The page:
Labor Day is notoriously slow for restaurants.
Folks head out of town to the mountains or beach to enjoy the last days of summer. The weekend is hard during normal times, let alone during a pandemic.
"It's frustrating and a little bit scary," said SOCA Owner Sean Degnan.
There's a big push to offer support this holiday weekend.
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Many restaurants have made major investments on the properties to help lure in more customers during COVID-19. SOCA built a pergola on the patio at add extra outdoor seating. Yet, small businesses are still struggling to fill tables and bring in revenue.
Degnan posted a plea on social media begging folks who are staying in town this weekend to dine at restaurants.
"I do think it's make or break," said Degnan.
Small businesses are battling compounded problems.
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First, there was pandemic shutdown. Then, they reopened at 50 percent capacity.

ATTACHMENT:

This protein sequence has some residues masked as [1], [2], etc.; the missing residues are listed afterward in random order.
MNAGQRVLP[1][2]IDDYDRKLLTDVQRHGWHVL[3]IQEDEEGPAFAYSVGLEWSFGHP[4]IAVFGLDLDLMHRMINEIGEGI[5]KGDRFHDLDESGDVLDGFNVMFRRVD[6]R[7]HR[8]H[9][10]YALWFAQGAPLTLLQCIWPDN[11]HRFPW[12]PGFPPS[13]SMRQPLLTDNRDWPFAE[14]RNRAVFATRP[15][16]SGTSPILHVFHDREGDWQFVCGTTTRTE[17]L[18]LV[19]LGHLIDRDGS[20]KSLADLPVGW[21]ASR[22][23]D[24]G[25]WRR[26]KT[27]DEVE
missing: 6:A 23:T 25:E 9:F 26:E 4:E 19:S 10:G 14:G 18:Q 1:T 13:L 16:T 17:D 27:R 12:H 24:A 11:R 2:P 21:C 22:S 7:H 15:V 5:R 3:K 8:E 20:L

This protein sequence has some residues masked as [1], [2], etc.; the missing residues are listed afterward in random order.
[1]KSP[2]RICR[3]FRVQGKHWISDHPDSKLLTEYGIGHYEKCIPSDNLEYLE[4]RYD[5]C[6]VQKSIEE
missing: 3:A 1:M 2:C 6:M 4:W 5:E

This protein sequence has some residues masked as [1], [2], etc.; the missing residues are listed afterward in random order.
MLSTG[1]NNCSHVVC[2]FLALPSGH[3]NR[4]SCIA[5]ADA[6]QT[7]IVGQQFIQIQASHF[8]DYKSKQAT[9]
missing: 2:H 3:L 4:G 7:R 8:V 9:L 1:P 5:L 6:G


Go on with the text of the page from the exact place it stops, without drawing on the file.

There was looting and destruction during protests at the beginning of the summer and restaurants have also been cushioning several curfews because of the demonstrations.
"Most of us are surviving off of a PPP loan that was based on two-and-a-half months' worth of payroll, and we're six months in. We've spread that money about as far as we can spread it and until there's more relief, we're living off of less than 50 percent sales," said Degnan.
Several restaurants are on the brink of closing and others have already made the call.
K&W Cafeteria and Cameron Bar and Grill are some spots that have folded.
"It's tough to see people packing it in because they don't see an end in sight," said Degnan. "Whatever money they have saved, they need to keep it for themselves and their family I guess."
Restaurateurs and small business owners alike are hoping for another round of federal help to ease the financial burden.
Until then, you can support them by going out to eat this weekend or getting food to-go.
Restaurants are notoriously slow on Labor Day weekend. As they struggle financially, here's how you can help